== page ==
This Small-Business Retirement Plan Can Really Build Wealth (Or, How to Become a 401(k) Millionaire)

Opher Ganel on December 12, 2021

This plan isn’t for everyone.

If your business struggles to turn a profit, this won’t help. But once you make much more than you need to cover expenses, it’s time!


A Good Problem to Have, but Still, a Problem

Different than most, I was actually happy when my taxes were first on track to exceed the median US salary.


No, I’m not a glutton for (financial) punishment. It’s just that having to pay high taxes meant my business was very profitable. 

However, that didn’t mean I wanted to pay more in taxes than I had to. A couple of quotes from Judge Learned Hand support my view:

  • “Any one may so arrange his affairs that his taxes shall be as low as possible; he is not bound to choose that pattern which will best pay the Treasury; there is not even a patriotic duty to increase one’s taxes.” – Gregory v. Helvering69 F.2d 809, 810 (2d Cir. 1934)

  • “Over and over again courts have said that there is nothing sinister in so arranging one’s affairs as to keep taxes as low as possible. Everybody does so, rich or poor; and all do right, for nobody owes any public duty to pay more than the law demands: taxes are enforced exactions, not voluntary contributions. To demand more in the name of morals is mere cant.” – Commissioner v. Newman159 F.2d 848, 851 (2d Cir. 1947) – dissenting opinion

This doesn’t mean we shouldn’t consider the good of others, for example, by making charitable donations. 

It’s just that once I meet the tax code’s requirements, I’d rather target my money to causes I care about, rather than leave it to government officials, elected or appointed, to spend my money as they please.


The Best Retirement Plan for Solo Business Owners

As a small-business owner you have options.

The three most popular ones are the SIMPLE IRA, the SEP IRA, and the One-Participant or Individual 401(k).

For my money, the last is the winner, and the one I opened for both my main business (and my wife’s, once her practice qualified).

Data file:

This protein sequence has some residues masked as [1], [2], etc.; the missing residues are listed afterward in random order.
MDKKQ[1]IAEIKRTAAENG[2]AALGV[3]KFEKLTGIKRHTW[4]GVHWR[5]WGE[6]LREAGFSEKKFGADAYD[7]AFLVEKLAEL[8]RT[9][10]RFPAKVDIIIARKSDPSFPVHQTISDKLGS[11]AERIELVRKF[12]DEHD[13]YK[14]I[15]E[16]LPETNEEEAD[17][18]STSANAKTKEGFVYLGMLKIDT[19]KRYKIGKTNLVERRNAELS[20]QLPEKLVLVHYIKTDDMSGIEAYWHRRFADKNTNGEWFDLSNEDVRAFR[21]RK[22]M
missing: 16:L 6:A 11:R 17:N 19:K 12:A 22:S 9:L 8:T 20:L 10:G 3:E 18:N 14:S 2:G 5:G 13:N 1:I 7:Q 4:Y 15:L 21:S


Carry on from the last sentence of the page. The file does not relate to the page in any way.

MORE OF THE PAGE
Assume your profits (plus your spouse’s income, if any) are high enough to cover your family expenses and leave plenty over.

Your marginal federal income tax could be as high as 37%. If you live in a high-tax state like California, you might have to pay up to 12.3% to the state, and the 2017 tax law limits your ability to deduct state taxes plus property taxes to a measly $10,000.

That means you’d get double-taxed and your total income tax burden could near 50%!

Enter the Individual 401(k).

If your tax bracket is higher now than you expect it to be in retirement, a traditional 401(k) lets you defer taxes on a total (employee salary deferral plus employer elective contribution) of up to $61,000 for 2022, plus an extra $6,500 if you’re over 50 years old!

If you think your retirement tax bracket will be higher, there’s a Roth option with the same limits.

Say you started contributing to a 401(k) when you turned 50, at the start of 2006, maxing out your contributions each year (from $49k in 2006 to $63.5k in 2020, including catch-up amounts, in equal monthly amounts), here’s how your balance would have developed over the following 15 years.

If you were aggressive and invested 100% in the S&P 500, you’d have ended 2020 with nearly $2 million! 

Had you been a bit more conservative, investing 70% in the S&P 500 and 30% in bonds, and rebalanced annually, you’d have finished 2020 with just under $1.7 million, still far from shabby, and your portfolio balance would not have been as volatile.

Better yet, if your spouse worked for your business, with a high enough salary to let you max out his or her contributions too, you’d have ended 2020 with over $3.9 million with the all-stocks portfolio, or just under $3.4 million with the 70/30 portfolio.

With $3.4 million, using the 4% rule, you’d be able to withdraw $136,000 in the first year of your retirement, adjusting each year for inflation, and having an excellent chance of maintaining that for the rest of your lives.

Obviously, if you start today, your results over the coming 15 years will be different, but the above illustrates the power of combining the high annual contributions with tax-deferred investing of a traditional 401(k).

Doing the same with a Roth 401(k), your contributions would have been in after-tax dollars, which is harder. However, while your balances would have been the same, all Roth distributions in retirement would be tax-free!

In my case, I started my Individual 401(k) in 2012, and while I’ve maxed out what I could given the salary I pay myself, that’s less than what I could have set aside with a higher salary (remember that the employer contribution is limited to 25% of your compensation).

With 10 years of somewhat less than the absolute maximum allowed, and only my contributions, my results are less than the above hypothetical, but still pretty great.

You know what really blew my mind?

In a good year for the markets, your 401(k) returns might outpace your business profits!

Not convinced?